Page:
Again, to go back to writing a blog post. Some blog platforms like WordPress and Blogger.com allows you to install third party plugins like those for del.icio.us and Technorati or just those that use your blog’s categories (or create your own scripts) to to put a tag cloud on your blog. Tag clouds are basically a list of your category or tags (keywords you give each post) organized randomly and where the most popular category or tags (the ones with the most posts) are display with a bigger font than the least popular ones. Of course there are many ways to display a tag cloud depending on your technical skills and patience.
One more thing about categorizing. After creating many posts and categorizing over the course of a few months, good archiving becomes a priority. Archiving posts on a blog usually means you have a separate page that indexes all your blogs, usually by month. There are many ways and many plugins to use to create better archiving systems that make it easier for you and your blog readers to find certain posts. Our favorite here at Poles Apart Design is Clean Archives from Geek With a Laptop. You can view Poles Apart Design Blog archives page to see it in action. Or visit The Lone’s archive page (a Poles Apart Design project). Archiving is somethingyou should think about at the beginning design and development stages when creating your blog.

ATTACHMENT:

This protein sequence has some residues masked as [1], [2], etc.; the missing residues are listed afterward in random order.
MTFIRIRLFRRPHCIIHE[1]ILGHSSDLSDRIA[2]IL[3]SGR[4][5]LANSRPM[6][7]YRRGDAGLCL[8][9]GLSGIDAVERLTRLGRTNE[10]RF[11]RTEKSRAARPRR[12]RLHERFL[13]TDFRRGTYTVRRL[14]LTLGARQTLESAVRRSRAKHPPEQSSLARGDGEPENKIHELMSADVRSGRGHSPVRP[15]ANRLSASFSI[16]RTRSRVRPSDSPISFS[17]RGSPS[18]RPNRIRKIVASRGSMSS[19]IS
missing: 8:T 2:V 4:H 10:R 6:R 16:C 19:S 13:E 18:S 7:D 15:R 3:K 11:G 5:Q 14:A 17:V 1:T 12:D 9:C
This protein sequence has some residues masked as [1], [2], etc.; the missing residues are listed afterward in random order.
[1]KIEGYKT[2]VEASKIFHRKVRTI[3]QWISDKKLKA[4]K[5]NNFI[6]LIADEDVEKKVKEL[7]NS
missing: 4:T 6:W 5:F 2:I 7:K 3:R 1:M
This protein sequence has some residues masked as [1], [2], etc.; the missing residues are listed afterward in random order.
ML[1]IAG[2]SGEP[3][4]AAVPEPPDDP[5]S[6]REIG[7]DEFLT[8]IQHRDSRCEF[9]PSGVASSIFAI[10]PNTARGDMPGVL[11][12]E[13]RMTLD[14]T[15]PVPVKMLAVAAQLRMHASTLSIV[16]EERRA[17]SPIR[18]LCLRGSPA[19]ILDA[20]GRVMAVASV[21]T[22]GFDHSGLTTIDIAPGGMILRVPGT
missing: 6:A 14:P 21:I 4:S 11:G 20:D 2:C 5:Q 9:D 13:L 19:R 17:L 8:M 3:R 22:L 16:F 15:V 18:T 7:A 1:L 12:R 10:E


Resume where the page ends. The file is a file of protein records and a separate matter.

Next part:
Being that blogs are for socializing and making your opinions heard, commenting is a typical feature on a blog. Basically, you write a post, someone reads and if they have some response to what you wrote, they fill out a comment form usually at the end of the post. Some blogs are set up so the comment gets posted to the site automatically, but many blogs have it set up (wisely so) so that the blog author or moderator reviews the comment first before it’s accepted. As the blog owner, usually your a notice via email is sent to you when a comment is made. Of course, sometimes you just want to write your little heart away and you don’t want no back talk from nobody (yeah, I know that ain’t no good English). Anyway, most blog administration areas give you the option of turning off commenting post by post or for the entire blog. WordPress and Blogger lets you do it post by post through its admin area. Also, you can simply delete the comments code bit from your self-hosted blog if you don’t want no stinkin’ commenting on your blog at all.
So, we learned that content, categorizing and commenting are three essentials for blogging. It’s really important that you think over these three elements before designing your self-hosted blog or even publishing your hosted blog. What content you want to have on your blog, how you categorize your content and whether you decide to allow comments should be the first thoughts when deciding to get a blog.
On Monday, we’ll continue Our Love Affair With WordPress. Part 3 – Your Blog Content, will cover content: what it could be, where to find it and how to develop and organize it.